I love fan theories. I think that they expand the world of a book, or add interpretations to old, beloved scenarios that help me see things in a different way. And there are a ton of Harry Potter fan theories for the HP universe. And isn't the universe the best part of the books after all? Because although Hermione rocks off our socks with her amazing smarts, Ron is our beloved everyman, and Harry is remarkably brave given his rough circumstances, the world J.K. Rowling creates is everything.
Come on, who wouldn't fall in love with a whimsical world of magic, full of puns (Diagon Alley, anyone?), and incredible creatures? Harry Potter fans were all devastated when the books ended in 2007, but with the rise of a theme park, and now three completely original movies set in America, fans are still being fed delicious tidbits of a world that we've only seen a little bit of. Of course, that's not enough for us. Harry Potter fans have also created hundreds and thousands of works of fan fiction (some great, some... not so great), but on top of that, they've taken things even further with fan theories.
From Dumbledore really being Death in the story of the Deathly Hallows, to Hermione secretly being the long lost sister of Harry himself. On top of those, I've collected seven of the most mind blowing Harry Potter fan theories out there. Strap yourself in, because your view of the Boy Who Lived may never be the same.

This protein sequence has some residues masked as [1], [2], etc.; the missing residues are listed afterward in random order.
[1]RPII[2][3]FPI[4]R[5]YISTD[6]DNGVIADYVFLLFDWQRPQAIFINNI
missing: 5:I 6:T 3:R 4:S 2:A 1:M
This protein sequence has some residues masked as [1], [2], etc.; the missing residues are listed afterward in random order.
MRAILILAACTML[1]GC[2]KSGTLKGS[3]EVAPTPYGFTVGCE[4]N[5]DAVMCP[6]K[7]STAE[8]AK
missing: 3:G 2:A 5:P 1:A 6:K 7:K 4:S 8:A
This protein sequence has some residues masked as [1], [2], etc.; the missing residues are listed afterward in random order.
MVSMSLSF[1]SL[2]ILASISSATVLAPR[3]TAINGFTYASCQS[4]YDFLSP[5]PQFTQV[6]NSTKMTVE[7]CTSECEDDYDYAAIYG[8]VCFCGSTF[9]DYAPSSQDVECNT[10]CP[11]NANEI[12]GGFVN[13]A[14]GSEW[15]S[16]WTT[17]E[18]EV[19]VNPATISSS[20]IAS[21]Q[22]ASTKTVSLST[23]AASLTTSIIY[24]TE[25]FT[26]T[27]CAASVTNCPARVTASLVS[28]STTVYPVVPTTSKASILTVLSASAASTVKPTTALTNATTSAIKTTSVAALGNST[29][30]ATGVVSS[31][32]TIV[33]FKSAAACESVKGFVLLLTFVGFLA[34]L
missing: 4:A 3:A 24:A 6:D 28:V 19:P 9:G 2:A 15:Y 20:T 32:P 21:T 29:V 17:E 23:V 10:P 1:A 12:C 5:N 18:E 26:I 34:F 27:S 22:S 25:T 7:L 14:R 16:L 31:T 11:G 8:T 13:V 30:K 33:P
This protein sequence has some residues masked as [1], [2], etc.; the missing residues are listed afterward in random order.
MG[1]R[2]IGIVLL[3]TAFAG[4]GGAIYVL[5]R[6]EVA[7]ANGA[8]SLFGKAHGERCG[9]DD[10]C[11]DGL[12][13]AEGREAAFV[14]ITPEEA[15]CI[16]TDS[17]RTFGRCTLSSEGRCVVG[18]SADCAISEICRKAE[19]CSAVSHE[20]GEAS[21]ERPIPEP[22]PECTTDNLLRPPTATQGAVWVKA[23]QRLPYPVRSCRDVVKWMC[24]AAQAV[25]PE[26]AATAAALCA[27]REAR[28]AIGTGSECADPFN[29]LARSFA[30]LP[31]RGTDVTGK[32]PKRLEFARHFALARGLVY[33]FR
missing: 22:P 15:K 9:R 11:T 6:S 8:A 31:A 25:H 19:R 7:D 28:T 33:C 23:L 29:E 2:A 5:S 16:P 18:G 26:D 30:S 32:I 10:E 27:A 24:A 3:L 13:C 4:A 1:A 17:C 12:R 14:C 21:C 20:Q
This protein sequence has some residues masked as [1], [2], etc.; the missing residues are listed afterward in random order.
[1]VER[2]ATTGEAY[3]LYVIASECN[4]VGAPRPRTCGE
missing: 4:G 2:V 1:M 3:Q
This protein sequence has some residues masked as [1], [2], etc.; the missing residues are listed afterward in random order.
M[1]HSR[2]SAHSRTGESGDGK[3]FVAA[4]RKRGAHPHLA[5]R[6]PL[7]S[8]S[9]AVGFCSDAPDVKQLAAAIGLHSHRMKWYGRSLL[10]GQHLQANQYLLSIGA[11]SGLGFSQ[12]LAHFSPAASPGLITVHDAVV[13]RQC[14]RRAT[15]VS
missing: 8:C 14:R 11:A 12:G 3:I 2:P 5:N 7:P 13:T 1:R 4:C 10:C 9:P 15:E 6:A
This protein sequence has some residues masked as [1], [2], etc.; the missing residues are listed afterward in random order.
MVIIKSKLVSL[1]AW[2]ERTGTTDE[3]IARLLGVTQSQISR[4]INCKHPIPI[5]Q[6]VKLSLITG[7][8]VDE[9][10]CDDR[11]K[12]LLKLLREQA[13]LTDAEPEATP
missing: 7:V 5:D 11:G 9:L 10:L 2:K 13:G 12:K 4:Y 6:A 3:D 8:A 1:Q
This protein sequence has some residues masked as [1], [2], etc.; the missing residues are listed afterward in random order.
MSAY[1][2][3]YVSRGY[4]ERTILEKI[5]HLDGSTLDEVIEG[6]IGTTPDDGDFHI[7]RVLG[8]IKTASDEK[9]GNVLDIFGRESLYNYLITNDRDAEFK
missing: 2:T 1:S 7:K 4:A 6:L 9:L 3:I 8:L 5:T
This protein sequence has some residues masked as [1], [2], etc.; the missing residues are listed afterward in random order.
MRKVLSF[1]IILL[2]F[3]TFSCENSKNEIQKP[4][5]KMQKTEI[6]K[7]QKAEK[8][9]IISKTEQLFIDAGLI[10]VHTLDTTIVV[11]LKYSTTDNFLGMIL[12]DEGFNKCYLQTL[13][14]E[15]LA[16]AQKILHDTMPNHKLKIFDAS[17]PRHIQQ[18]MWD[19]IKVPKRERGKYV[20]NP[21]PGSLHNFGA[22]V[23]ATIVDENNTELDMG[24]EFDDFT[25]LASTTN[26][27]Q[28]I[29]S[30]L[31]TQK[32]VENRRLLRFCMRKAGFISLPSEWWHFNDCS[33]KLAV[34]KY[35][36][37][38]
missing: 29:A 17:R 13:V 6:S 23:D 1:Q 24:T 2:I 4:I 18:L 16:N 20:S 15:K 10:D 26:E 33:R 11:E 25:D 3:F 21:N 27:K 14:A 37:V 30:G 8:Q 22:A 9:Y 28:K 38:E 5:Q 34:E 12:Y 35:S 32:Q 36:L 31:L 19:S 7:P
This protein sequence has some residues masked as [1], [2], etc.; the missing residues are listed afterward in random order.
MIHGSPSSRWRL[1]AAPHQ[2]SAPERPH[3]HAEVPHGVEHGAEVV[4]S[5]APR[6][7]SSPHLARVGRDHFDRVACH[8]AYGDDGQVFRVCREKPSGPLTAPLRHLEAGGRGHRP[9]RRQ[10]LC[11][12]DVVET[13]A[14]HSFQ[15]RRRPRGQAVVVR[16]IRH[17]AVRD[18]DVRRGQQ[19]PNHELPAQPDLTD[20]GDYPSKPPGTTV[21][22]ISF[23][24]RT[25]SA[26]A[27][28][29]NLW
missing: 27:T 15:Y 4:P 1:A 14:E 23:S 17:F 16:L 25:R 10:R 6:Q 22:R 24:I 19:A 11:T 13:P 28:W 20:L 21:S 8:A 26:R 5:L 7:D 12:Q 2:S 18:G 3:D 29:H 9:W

The Dursleys Hated Harry So Much Because He Was A Horcrux
This theory is particularly interesting because not only does it sort of exonerate the Dursleys, it almost makes them heroes. We've seen the effects of Horcruxes on people (mostly Weasleys) before. It didn't take long for Ron to have a complete breakdown after wearing Slytherin's locket for too long, Ginny was completely taken over by Tom Riddles' diary over the course of a school year, so could you imagine being around a source of inexplicable evil for almost 11 years?! You would be cranky, too.
Voldemort Was A Cannibal
This one is actually quite long, so the rest of the Reddit thread is here. This theory is particularly disturbing, but nonetheless quite intriguing. Not many people know exactly how a horcrux is made apart from the fact that you must kill a person to make one, but anything beyond that is a mystery. J.K. Rowling herself has gone on record as to saying that the act committed to create a horcrux is too terrible to discuss. Cannibalism is still the final frontier as far as taboos go. If the act of creating a horcrux is so terrible, why not have it be cannibalism? What's more disturbing than Lord Voldemort going all Hannibal Lecter on some members of the Order of the Phoenix?